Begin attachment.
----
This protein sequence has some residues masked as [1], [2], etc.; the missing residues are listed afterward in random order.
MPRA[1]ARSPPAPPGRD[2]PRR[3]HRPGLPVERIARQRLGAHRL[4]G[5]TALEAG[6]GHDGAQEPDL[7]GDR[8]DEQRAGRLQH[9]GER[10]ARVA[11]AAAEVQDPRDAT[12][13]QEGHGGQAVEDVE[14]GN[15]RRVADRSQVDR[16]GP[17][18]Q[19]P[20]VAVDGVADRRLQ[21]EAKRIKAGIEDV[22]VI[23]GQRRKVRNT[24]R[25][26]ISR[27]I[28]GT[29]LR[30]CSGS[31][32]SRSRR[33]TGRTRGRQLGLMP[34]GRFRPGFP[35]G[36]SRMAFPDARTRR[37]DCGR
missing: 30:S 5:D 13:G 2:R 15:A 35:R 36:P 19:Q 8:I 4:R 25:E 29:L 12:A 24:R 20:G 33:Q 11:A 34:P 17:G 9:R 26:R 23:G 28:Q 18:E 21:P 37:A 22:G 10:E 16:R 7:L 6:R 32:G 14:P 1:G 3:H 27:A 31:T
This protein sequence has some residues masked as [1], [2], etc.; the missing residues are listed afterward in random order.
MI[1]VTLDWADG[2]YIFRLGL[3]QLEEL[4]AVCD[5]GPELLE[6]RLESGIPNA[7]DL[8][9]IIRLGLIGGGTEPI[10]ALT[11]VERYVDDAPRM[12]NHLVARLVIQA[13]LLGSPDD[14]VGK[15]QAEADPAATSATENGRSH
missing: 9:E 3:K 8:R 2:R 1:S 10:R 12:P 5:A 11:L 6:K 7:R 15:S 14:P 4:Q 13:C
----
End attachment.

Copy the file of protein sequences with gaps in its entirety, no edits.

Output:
This protein sequence has some residues masked as [1], [2], etc.; the missing residues are listed afterward in random order.
MPRA[1]ARSPPAPPGRD[2]PRR[3]HRPGLPVERIARQRLGAHRL[4]G[5]TALEAG[6]GHDGAQEPDL[7]GDR[8]DEQRAGRLQH[9]GER[10]ARVA[11]AAAEVQDPRDAT[12][13]QEGHGGQAVEDVE[14]GN[15]RRVADRSQVDR[16]GP[17][18]Q[19]P[20]VAVDGVADRRLQ[21]EAKRIKAGIEDV[22]VI[23]GQRRKVRNT[24]R[25][26]ISR[27]I[28]GT[29]LR[30]CSGS[31][32]SRSRR[33]TGRTRGRQLGLMP[34]GRFRPGFP[35]G[36]SRMAFPDARTRR[37]DCGR
missing: 30:S 5:D 13:G 2:R 15:A 35:R 36:P 19:Q 8:I 4:R 25:E 29:L 12:A 24:R 20:G 33:Q 11:A 34:P 17:G 9:R 26:R 23:G 28:Q 18:E 21:P 37:A 22:G 10:E 16:R 7:L 6:R 32:G 14:P 1:G 3:H 27:A 31:T
This protein sequence has some residues masked as [1], [2], etc.; the missing residues are listed afterward in random order.
MI[1]VTLDWADG[2]YIFRLGL[3]QLEEL[4]AVCD[5]GPELLE[6]RLESGIPNA[7]DL[8][9]IIRLGLIGGGTEPI[10]ALT[11]VERYVDDAPRM[12]NHLVARLVIQA[13]LLGSPDD[14]VGK[15]QAEADPAATSATENGRSH
missing: 9:E 3:K 8:R 2:R 1:S 10:R 12:P 5:A 11:L 6:K 7:R 15:S 14:P 4:Q 13:C